London might have the sheer weight of numbers, Liverpool the romanticism and Manchester two of the richest sides in the world. But none of them, no matter how much the money men and spin doctors might pretend otherwise, possess Sheffield's footballing history. After all this city, our city, is the cradle of the modern game.
Bramall Lane, where the latest installment of this great sporting saga will take place, is the oldest major stadium still hosting professional matches in the world. It staged the first floodlit fixture and also the final of the first tournament - the Youdan Cup - between Norfolk and Hallam - with the latter's ground, located only a short drive away, being recognised as the oldest on the planet. Their biggest rivals, Sheffield FC, are the oldest on earth. Oh, and in 1858, the 'Sheffield Rules' were devised. For those who don't know, these introduced concepts like corners, throw-ins and free-kicks.
Like United, Wednesday are also woven into the fabric of the beautiful game. The two boast five championships between them with the latter laying claim to four. (Although, as those of a red and white persuasion will gladly point out, their record in meetings between the two is superior). A combined total of seven FA Cups also reflects their status and standing. Even though the last came 83 years ago.
Despite all this, (and countless other stats and facts I don't have room the mention), Sheffield's contribution to football is still routinely overlooked. It is a shameful reflection on the state of society; how people can be hypnotised by glitz, PR machines and, unfortunately for both United and Wednesday in recent times, sustained top-flight success.
Of course, the 34,000 or so set to file through the turnstiles have reason to wonder why neither has filled their true potential of late. But those arguments will be set aside for the next 48 hours or so. Because, make no mistake, victory is all that counts. In, given its context, the nation's most consequential contest.
FOR LEG ON RIGHT HAND SIDE OF SPREAD.
PUT A PICTURE OF BILLY SHARP ON THIS.
Barring injury, illness or a surprise change of system, Billy Sharp will lead Sheffield United into battle against Sheffield Wednesday tomorrow night.
Eleven goals in 15 appearances, five of which have come in his last five games, should ensure the 32-year-old's name is one of the first on Chris Wilder's team sheet ahead of the meeting with Jos Luhukay's side.
Yet nine months ago, when Wednesday last visited Bramall Lane, Sharp spent the evening watching from the bench. It was a controversial call and, as Wilder later acknowledged, a potentially costly one too as the match ended in stalemate. He is unlikely, given his captain's performances and presence, to make the same mistake again.
"You know what you get from Billy," Wilder replies, responding to a question about Sharp's qualities. "This is his club, he cares for it and he knows it comes first before any individual. That's what he puts across in the dressing room."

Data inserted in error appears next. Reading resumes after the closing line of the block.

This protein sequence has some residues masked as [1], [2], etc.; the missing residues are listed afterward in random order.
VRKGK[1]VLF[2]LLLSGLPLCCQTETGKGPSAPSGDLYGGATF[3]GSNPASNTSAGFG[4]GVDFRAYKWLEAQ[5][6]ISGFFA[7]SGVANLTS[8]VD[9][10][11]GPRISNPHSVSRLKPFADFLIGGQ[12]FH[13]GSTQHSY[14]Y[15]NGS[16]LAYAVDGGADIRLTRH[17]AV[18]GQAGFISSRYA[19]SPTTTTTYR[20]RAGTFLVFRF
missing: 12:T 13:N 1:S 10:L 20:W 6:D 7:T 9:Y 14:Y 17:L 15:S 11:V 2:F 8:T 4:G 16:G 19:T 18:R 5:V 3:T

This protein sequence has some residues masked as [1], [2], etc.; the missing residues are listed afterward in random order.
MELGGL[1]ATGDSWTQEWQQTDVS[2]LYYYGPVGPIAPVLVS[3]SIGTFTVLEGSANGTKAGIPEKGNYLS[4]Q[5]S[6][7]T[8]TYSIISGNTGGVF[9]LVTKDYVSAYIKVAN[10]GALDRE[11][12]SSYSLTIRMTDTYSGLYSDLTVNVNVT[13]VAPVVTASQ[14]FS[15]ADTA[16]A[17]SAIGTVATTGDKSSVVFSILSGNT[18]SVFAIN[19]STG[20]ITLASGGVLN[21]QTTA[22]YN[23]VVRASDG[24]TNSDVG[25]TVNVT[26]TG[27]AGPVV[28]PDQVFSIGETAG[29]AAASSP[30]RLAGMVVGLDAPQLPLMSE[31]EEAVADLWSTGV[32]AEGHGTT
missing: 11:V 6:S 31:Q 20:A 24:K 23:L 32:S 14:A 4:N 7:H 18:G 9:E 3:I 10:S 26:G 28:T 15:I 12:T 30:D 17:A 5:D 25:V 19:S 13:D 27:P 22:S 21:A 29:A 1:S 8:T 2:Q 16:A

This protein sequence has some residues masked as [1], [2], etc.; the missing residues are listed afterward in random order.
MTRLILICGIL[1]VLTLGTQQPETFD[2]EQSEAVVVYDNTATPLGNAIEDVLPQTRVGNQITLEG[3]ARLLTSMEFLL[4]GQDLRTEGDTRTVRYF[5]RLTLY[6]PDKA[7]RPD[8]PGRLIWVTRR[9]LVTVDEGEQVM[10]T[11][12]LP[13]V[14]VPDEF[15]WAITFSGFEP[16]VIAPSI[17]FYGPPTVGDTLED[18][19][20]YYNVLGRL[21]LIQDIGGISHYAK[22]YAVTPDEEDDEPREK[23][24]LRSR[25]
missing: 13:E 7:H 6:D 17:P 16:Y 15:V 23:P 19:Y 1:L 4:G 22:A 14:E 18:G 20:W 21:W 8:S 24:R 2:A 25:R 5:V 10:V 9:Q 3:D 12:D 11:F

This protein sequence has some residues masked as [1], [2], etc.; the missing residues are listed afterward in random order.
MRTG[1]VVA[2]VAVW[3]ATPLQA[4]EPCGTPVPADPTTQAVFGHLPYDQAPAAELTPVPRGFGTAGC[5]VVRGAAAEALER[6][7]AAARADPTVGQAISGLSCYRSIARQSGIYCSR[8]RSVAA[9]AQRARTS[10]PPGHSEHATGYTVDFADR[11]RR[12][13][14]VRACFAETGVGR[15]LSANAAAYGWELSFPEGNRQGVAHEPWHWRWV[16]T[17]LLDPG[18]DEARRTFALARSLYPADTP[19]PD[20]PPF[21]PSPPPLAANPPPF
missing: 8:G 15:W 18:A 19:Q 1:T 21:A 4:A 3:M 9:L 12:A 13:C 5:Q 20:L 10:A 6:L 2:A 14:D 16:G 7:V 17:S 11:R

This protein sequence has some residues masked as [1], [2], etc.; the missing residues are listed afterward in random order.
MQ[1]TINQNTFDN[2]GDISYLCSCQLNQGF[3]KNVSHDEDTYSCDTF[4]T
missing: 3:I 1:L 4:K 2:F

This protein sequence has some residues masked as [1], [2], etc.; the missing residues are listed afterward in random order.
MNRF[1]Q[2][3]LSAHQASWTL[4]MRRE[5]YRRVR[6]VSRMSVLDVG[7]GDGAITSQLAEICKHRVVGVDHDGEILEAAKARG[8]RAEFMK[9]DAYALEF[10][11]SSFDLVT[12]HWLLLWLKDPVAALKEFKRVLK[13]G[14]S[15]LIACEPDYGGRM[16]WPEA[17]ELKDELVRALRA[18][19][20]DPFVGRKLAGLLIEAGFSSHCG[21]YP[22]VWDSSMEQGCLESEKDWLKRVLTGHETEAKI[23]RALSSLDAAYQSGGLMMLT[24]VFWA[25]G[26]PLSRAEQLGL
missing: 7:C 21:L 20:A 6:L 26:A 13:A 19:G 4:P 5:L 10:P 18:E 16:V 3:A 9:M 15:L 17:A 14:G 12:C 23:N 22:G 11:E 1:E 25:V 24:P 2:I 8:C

Sharp, like his manager, is a United supporter and so Steel City derbies are more than just a game. They might say all the right things, act with professionalism and talk about the long view. But, behind the masks, the passion of the terraces burns.
Harnessing this emotion could hold the key to success for United when they face opponents with a huge point to prove. It might have delighted the majority of their followers but, after being heavily beaten by Norwich City last weekend, Wednesday will travel to Bramall Lane smarting. And, as the hosts' players and staff will privately acknowledge, that makes them dangerous.
Despite his record since turning professional - he hits the target every 2.3 games - Sharp enters this fixture searching for his first derby goal in United colours after two previous spells at the club. He missed September's victory at Hillsborough through injury although, given a shortage of centre-forwards, Wilder selected him as a substitute.
"Every season, people write Bill off but we know what he's all about here," Wilder continues. "The way he looks after himself if an example and, I think it's fair to say, he's taking even more care of that now. You're seeing the benefit of the work he did over summer right now. You have to do that, the stuff away from the lights, and when you combine it with his experience, that's why he's doing what he is."
"Billy and a few of the other senior boys, they look after the group in the changing room," he adds. "They tell anyone who comes in what is expected of them by the rest of the group and how we do things here. They've got that attitude."
LAST SEASON'S DERBY DATES:
Sunday 24th September 2017: Sheffield Wednesday 2-4 Sheffield United.
Wednesday: Westwood, Hunt, Lees, van Aken, Reach, Lee, Bannan, Wallace (Butterfield 78), Jones (Joao 45), Hooper, Fletcher (Rhodes 68). Not used: Wildsmith, Pudil, Palmer, Nuhiu.
United: Blackman, O'Connell, Carter-Vickers, Wright (Duffy 63), Fleck, Baldock, Stevens, Coutts, Basham, Clarke, Brooks (Lundstram 85). Not used: Moore, Lafferty, Evans, Sharp, Carruthers.
Goals: Fleck (3), Clarke (15,77), Hooper (45), Joao (65), Duffy (67).
Friday 12th January 2018: Sheffield United 0-0 Sheffield Wednesday.
United: Moore, Basham, O'Connell, Stearman, Lundstram, Stevens, Baldock, Fleck, Duffy, Donaldson (Wilson 66), Clarke. Not used: Blackman, Lafferty, Sharp, L Evans, Wright, Leonard.
Wednesday: Wildsmith, Venancio, Loovens, Pudil, Fox, Palmer, Reach, Wallace (Clare 89), Jones, Rhodes (Boyd 70), Joao (Nuhiu 82). Not used: Dawson, Matias, Thorniley, Butterfield.
Sent-off: Loovens (64)